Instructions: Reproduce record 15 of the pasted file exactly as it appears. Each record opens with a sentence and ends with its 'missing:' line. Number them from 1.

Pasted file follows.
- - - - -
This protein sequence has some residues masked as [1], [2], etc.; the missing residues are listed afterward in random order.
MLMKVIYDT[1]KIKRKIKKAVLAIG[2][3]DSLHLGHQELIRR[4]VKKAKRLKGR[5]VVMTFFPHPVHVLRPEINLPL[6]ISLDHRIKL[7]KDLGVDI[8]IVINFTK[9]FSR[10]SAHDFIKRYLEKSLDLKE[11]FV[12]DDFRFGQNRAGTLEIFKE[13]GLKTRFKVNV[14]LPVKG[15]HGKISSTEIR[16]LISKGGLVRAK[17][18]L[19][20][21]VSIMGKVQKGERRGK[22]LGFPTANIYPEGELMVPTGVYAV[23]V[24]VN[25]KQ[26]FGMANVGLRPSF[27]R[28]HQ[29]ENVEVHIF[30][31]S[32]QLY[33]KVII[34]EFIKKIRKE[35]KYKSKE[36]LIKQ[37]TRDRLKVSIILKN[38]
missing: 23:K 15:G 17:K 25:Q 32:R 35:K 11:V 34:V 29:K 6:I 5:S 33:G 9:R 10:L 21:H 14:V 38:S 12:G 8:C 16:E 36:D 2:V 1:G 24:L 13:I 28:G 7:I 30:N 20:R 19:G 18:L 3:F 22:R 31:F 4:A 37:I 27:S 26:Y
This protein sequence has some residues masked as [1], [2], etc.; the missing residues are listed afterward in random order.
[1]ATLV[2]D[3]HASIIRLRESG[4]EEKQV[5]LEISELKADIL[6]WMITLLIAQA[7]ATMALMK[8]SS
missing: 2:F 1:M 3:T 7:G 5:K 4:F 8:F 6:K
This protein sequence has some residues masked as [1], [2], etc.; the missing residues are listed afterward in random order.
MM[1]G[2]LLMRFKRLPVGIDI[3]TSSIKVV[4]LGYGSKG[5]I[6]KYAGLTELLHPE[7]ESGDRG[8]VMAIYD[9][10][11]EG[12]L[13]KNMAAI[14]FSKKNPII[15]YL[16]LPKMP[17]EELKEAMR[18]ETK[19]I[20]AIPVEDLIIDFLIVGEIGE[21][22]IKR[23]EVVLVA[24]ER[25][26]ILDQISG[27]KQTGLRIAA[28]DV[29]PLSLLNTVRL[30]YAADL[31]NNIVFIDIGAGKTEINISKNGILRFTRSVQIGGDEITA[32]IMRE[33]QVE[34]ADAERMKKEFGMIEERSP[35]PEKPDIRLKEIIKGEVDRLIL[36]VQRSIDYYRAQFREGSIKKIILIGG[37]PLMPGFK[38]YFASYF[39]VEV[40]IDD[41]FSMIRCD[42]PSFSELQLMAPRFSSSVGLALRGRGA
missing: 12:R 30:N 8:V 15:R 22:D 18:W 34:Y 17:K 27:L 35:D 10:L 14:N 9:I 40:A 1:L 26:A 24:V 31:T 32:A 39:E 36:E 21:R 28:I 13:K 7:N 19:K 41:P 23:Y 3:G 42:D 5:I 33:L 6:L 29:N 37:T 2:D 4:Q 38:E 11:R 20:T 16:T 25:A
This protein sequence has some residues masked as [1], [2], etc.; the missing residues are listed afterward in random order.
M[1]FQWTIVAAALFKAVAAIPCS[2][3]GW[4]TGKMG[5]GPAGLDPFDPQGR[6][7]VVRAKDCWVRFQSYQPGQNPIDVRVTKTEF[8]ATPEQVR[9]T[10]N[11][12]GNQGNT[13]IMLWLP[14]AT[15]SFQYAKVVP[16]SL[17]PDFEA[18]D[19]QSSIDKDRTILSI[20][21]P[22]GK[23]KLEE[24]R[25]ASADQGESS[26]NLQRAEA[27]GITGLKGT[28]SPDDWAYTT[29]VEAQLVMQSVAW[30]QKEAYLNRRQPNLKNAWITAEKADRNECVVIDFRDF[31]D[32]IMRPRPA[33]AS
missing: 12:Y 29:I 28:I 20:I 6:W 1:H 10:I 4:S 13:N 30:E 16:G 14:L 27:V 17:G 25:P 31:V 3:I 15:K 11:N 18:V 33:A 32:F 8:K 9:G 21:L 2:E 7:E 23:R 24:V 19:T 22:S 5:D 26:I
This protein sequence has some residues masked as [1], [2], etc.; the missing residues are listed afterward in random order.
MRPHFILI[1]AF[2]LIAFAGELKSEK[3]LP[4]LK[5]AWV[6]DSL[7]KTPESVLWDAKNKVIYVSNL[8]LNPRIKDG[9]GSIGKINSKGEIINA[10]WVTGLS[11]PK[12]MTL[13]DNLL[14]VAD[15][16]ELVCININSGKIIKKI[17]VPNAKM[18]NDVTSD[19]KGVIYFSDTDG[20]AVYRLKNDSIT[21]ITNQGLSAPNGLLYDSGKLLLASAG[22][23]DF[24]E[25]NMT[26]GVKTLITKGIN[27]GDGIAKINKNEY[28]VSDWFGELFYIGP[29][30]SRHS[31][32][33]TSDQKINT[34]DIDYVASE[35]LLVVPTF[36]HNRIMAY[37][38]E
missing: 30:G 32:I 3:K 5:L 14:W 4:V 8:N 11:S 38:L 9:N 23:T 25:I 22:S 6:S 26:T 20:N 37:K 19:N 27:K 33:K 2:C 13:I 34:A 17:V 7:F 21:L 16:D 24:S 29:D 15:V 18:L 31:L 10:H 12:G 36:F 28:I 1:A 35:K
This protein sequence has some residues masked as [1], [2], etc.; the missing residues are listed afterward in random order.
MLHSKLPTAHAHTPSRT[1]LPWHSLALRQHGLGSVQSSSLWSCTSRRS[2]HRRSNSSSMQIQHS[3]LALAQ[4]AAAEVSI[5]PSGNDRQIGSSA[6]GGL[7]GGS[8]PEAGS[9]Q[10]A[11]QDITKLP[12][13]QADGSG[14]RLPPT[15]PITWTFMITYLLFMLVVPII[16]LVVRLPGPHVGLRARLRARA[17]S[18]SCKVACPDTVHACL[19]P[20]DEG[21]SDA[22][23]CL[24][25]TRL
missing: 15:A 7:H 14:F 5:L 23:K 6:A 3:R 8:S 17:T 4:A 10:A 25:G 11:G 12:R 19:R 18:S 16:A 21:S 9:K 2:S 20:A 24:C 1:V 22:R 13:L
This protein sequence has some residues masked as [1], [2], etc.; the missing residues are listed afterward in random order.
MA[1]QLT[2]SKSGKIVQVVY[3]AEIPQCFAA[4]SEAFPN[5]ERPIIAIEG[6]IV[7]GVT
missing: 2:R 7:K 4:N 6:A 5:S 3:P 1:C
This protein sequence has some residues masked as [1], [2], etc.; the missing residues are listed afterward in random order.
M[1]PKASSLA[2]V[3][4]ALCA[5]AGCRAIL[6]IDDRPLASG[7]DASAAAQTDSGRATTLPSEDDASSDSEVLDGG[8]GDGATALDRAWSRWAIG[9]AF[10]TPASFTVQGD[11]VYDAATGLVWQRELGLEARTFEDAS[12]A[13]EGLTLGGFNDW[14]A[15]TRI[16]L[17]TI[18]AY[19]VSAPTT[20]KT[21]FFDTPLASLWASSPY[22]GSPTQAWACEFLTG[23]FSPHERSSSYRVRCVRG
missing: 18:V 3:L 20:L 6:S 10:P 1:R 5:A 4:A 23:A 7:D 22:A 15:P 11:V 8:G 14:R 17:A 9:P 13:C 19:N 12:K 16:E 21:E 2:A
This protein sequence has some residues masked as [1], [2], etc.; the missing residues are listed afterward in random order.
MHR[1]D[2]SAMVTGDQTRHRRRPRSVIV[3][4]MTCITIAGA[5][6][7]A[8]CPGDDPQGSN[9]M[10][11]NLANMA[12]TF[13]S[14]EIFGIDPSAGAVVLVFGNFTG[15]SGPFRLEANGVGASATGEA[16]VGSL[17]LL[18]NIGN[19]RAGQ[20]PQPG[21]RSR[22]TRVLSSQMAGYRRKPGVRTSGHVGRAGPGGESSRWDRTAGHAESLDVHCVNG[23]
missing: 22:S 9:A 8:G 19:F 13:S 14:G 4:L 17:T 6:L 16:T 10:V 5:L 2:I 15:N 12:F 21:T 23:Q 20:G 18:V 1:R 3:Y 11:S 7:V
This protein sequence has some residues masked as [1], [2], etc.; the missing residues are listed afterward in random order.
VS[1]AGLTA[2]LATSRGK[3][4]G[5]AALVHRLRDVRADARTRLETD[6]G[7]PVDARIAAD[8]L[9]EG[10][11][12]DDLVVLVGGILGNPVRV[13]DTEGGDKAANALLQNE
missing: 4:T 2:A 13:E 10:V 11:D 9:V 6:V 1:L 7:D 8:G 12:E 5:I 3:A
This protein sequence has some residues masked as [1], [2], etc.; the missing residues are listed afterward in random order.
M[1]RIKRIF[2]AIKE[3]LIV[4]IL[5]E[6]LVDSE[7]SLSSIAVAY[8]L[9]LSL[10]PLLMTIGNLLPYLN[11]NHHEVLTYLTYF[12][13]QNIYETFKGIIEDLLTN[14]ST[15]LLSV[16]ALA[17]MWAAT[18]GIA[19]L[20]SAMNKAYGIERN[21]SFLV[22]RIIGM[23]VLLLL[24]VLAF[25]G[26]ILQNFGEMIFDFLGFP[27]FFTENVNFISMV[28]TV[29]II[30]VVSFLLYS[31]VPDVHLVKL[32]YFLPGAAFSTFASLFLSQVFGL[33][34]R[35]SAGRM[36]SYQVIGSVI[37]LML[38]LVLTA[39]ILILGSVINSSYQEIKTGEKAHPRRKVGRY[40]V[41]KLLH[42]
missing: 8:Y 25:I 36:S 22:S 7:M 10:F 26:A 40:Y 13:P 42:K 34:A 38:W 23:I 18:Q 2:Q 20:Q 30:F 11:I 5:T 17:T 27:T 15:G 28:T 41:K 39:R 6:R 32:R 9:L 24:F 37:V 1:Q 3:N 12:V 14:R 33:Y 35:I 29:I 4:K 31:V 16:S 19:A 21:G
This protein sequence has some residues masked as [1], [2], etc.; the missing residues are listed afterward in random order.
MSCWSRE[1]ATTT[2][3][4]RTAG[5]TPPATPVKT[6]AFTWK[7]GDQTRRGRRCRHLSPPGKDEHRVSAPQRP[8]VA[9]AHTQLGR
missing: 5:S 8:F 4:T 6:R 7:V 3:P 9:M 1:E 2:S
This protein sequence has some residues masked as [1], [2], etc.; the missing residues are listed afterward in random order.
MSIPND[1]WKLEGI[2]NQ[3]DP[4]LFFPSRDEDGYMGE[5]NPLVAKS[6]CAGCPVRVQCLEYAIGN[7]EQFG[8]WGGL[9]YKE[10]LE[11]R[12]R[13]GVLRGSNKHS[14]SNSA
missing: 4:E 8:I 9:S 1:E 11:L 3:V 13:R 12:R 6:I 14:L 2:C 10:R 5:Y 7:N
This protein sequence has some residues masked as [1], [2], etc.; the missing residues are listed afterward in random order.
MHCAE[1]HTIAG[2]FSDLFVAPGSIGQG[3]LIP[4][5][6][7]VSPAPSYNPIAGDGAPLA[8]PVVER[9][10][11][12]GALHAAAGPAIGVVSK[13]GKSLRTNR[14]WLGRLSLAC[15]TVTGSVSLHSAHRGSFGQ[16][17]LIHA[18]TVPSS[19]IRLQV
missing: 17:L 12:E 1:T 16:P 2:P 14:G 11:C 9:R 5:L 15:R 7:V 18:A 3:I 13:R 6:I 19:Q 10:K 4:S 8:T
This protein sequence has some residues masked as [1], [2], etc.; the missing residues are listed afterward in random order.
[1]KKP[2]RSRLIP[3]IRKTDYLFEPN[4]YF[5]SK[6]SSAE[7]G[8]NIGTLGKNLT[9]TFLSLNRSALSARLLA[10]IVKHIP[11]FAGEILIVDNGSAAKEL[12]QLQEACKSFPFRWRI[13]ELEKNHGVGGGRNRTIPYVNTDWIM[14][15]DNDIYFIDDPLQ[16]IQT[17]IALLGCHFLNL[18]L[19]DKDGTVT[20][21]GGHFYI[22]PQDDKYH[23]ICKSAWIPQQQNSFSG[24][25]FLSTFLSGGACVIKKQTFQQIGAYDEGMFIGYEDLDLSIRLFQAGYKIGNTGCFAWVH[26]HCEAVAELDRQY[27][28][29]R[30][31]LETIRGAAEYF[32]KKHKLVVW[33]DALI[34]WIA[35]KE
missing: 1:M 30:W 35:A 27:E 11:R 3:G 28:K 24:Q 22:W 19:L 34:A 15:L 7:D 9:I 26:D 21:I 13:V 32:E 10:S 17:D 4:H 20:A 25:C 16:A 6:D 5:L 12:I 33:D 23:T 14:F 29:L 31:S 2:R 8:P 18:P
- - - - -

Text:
This protein sequence has some residues masked as [1], [2], etc.; the missing residues are listed afterward in random order.
[1]KKP[2]RSRLIP[3]IRKTDYLFEPN[4]YF[5]SK[6]SSAE[7]G[8]NIGTLGKNLT[9]TFLSLNRSALSARLLA[10]IVKHIP[11]FAGEILIVDNGSAAKEL[12]QLQEACKSFPFRWRI[13]ELEKNHGVGGGRNRTIPYVNTDWIM[14][15]DNDIYFIDDPLQ[16]IQT[17]IALLGCHFLNL[18]L[19]DKDGTVT[20][21]GGHFYI[22]PQDDKYH[23]ICKSAWIPQQQNSFSG[24][25]FLSTFLSGGACVIKKQTFQQIGAYDEGMFIGYEDLDLSIRLFQAGYKIGNTGCFAWVH[26]HCEAVAELDRQY[27][28][29]R[30][31]LETIRGAAEYF[32]KKHKLVVW[33]DALI[34]WIA[35]KE
missing: 1:M 30:W 35:A 27:E 11:R 3:G 28:K 24:Q 22:W 19:L 34:A 15:L 7:D 9:I 26:D 21:I 13:V 32:E 10:S 17:D 4:H 20:A 25:C 16:A 6:D 5:L 12:I 33:D 23:T 14:F 29:L 31:S 2:R 8:P 18:P